14. The legendary Athenian herald Pheidippides ran 40 km from Marathon to Athens after spending the previous two days running from Marathon to Sparta and back, a round-trip distance of 240 km! Arriving at Athens, he shouted "νικῶμεν!" ("We win!") and died.
15. The 1972 hit movie The Godfather does not contain the words ‘mafia’ or 'la cosa nostra’ because of a deal struck between the producer and the real mafia.
According to an index developed in 2015, Earth is not the most habitable planet found yet. Kepler-442b, a rocky near-Earth-sized exoplanet that is 1206 light-years away from Earth and orbits within its star's habitable zone, has a rating of 0.836. On the other hand, Earth has a rating of 0.829.
17. Boston College football wears a uniform every year with red bandana pattering in honor of alumni student Welles Crowther, who died saving 18 people on 9/11 while wearing a red bandana.
18. F1 driver Kimi "Iceman" Räikkönen once had his car break down during the Monaco Grand Prix. After this, live TV showed him walking along the sidewalks with the helmet still on, straight to the harbor, where he climbed aboard his yacht.
19. During World War 1, medal of honor recipient Jake Allex, all alone and exposed, ran directly towards machine gun fire, neutralizing the turret. Out of bullets, he used his bayonet to kill five soldiers before it snapped. He then used his rifle butt to subdue the rest of the nest, capturing 15 prisoners, all by himself.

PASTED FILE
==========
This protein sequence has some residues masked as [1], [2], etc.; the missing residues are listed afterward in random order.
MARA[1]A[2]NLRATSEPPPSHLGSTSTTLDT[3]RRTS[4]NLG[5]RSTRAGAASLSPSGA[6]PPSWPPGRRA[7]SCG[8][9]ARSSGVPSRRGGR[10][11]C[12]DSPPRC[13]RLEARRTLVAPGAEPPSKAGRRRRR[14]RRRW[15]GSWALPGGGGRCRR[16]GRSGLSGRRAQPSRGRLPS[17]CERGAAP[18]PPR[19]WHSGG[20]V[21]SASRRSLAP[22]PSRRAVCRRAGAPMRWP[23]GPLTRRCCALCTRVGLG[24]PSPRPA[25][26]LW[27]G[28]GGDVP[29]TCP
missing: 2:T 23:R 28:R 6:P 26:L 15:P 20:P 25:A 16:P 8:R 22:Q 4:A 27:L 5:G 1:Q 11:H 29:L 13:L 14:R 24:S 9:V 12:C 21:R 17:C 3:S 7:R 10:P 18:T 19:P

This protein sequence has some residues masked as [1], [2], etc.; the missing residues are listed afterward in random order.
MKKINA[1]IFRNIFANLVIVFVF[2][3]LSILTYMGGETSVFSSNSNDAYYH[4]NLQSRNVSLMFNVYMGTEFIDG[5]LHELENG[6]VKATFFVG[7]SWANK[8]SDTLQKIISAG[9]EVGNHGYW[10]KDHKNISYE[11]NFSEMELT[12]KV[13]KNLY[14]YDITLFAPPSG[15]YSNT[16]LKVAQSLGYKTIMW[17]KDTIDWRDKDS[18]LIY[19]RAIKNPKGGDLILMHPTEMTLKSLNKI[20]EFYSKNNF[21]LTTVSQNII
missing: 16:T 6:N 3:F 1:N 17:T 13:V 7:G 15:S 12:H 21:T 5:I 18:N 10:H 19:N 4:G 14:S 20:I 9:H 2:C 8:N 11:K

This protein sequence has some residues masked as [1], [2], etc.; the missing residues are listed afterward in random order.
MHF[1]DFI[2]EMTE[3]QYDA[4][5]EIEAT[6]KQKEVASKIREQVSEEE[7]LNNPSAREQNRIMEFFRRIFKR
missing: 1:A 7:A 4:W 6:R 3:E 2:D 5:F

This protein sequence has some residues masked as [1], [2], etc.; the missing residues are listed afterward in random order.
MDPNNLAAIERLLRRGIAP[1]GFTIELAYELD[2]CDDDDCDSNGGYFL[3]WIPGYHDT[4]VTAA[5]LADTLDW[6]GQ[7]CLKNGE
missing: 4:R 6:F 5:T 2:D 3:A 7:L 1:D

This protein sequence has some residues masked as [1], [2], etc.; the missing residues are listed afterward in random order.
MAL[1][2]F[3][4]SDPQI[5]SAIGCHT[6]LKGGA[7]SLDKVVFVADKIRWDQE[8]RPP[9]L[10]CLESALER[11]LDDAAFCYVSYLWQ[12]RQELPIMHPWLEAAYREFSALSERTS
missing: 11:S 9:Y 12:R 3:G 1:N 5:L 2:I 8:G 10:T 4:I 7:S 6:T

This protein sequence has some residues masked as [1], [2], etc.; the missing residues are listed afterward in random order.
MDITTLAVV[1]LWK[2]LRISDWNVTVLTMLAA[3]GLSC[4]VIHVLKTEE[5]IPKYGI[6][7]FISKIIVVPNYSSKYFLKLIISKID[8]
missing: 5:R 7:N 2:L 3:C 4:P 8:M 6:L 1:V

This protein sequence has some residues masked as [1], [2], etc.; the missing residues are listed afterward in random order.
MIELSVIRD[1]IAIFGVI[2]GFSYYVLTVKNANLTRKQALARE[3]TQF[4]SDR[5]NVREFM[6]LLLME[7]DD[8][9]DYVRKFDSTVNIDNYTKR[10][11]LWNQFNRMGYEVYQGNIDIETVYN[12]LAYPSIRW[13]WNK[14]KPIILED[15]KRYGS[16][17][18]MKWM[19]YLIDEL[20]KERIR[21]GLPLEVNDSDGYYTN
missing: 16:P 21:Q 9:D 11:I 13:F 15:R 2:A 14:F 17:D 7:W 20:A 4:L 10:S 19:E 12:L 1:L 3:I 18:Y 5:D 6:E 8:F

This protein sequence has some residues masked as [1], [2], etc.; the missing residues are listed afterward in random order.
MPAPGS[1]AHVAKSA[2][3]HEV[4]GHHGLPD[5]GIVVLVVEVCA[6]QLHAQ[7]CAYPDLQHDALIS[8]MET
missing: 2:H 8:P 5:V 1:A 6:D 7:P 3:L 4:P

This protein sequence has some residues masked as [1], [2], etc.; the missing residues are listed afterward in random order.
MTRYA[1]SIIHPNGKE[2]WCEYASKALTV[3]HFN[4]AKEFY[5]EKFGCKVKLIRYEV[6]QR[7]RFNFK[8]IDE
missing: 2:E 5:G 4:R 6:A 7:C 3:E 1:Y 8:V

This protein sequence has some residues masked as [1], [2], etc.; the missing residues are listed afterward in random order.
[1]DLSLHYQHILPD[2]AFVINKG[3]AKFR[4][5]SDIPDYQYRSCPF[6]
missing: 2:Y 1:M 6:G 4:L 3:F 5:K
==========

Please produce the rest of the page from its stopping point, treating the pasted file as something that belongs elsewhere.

20. An English submarine on a combat patrol in World War 2 accepted a Russian reindeer as a gift. The reindeer spent six weeks at sea, slept under the captain's bed, and got fat off of condensed milk. It then spent the rest of its life in an English zoo.
In 1990, BBC’s Tomorrow’s World featured a white, sticky coating with astonishing heat-resisting properties, Starlite. In a demonstration, a raw egg painted with the stuff stayed raw in the heat of a blowtorch. The inventor died in 2011, having failed to strike a deal with any manufacturer.
22. In 1951, a 66-year old man named Gustaf Hakansson tried to register for a bicycle race that spanned the country of Sweden but was denied because of his age. He raced anyway, out of competition, and did the whole 1,764 km ride in six days, beating all other contestants.
23. There is a kind of honey called “mad honey” and consuming it will cause hallucinations. People in Nepal venture through dangerous vertical climbs to gather it. It is priced at $60 per pound.
24. Constant interruptions from your smartphone can change your brain's chemistry to make you feel anxious and distracted. Notifications can trigger the release of a hormone called cortisol. This tenses muscles, increases heart rate and causes palms to become sweaty.
25. Despite being seriously ill at the siege of Acre in the Third Crusade, Richard I, better known as Richard the Lionheart, had his men carry him on a stretcher on the front lines so he could shoot enemies on the walls of the city with his crossbow.